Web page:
Stinknet, an invasive African annual weed that crowds out native plants and becomes a fire hazard in summer, is spreading in Maricopa, Pinal and Pima counties. Oncosiphon pilulifer, sometimes also known as globe chamomile, is a member of the sunflower family. It can grow more than 2 feet tall and is spreading in Arizona as well as California, Nevada, Australia, and Mexico. The plant grows during winter.
Stinknet has finely dissected, carrot-like leaves. Spherical yellow flower heads consisting of many tiny flowers. Crushed foliage has a pungent, turpentine-like odor.
The weed can grow in a wide variety of habitats – back yards, desert riparian areas, urban sidewalk cracks, disturbed or undisturbed soil
It grows through winter, germinating from November–April and flowering (which can last several weeks) from February–June.
Dead stinknet is a fire hazard in summer, when it becomes highly flammable brush topped by seed heads (dried flowers). These seed heads break up, helping the tiny seeds spread on wind or water and on animals, people and vehicles.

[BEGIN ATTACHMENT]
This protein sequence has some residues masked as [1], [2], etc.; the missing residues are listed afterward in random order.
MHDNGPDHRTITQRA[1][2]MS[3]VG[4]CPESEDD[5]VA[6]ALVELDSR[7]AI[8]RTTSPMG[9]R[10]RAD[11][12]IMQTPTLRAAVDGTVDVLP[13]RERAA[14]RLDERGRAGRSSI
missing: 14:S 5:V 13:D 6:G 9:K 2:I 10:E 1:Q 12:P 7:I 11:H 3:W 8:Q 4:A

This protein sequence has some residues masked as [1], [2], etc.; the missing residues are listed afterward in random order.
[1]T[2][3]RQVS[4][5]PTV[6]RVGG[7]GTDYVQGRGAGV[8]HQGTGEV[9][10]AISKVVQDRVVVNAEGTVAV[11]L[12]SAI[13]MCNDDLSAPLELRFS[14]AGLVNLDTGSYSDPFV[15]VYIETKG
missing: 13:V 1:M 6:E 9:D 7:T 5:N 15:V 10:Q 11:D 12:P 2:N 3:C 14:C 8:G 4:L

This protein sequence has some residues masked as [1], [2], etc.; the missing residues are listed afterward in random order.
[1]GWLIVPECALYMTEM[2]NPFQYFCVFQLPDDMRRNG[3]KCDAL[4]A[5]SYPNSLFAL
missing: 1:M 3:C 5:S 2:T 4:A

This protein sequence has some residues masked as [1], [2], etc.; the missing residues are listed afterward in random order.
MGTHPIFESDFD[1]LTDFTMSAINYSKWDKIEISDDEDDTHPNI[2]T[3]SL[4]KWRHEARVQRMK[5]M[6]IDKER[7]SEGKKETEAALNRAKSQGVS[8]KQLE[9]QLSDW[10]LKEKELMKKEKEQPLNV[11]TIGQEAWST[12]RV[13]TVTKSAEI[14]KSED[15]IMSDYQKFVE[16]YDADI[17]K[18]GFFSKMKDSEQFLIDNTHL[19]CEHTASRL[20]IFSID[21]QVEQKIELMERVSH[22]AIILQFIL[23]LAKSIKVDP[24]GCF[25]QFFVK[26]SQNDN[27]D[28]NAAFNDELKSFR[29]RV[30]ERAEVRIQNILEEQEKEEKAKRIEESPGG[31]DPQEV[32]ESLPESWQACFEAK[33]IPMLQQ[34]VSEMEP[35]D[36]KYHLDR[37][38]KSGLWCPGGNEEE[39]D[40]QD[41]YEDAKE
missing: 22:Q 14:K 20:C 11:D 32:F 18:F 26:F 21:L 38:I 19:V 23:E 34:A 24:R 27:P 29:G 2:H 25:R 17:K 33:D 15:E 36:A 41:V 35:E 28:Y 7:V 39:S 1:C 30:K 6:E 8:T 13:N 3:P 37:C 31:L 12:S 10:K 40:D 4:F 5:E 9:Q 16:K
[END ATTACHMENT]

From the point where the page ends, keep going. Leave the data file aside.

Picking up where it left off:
Take care when removing stinknet after it has dried and gone to seed. Bag the weeds carefully to contain seeds. Clean shoes, clothing, and equipment to prevent spread.
Stinknet can cause respiratory or skin allergic reactions. Wear gloves, long sleeves and long pants when pulling the weeds.
What to Do
- Eliminate it as soon as possible after it emerges; do not let it flower.
- Pull by hand or use a hula hoe or weed whacker (plants cut with string trimmer may grow back).
- A wide variety of herbicides, including glyphosate and preemergent herbicides, are effective. Always follow label instructions and wear protective equipment. Do not use household chemicals to kill weeds, use a product manufactured and labeled for use as an herbicide.
- Brush off clothing and shoes at the trailhead after hiking in stinknet areas.
- Clean tarps, tents and other gear after camping near the weed.
- Do not allow pets to run through patches of dry stinknet. Clean them off if they do.
- Remove dead stinknet carefully – it will shed thousands of seeds, which can live in soil up to five years.
Have a management plan to look annually for young plants and remove them before they can go to seed.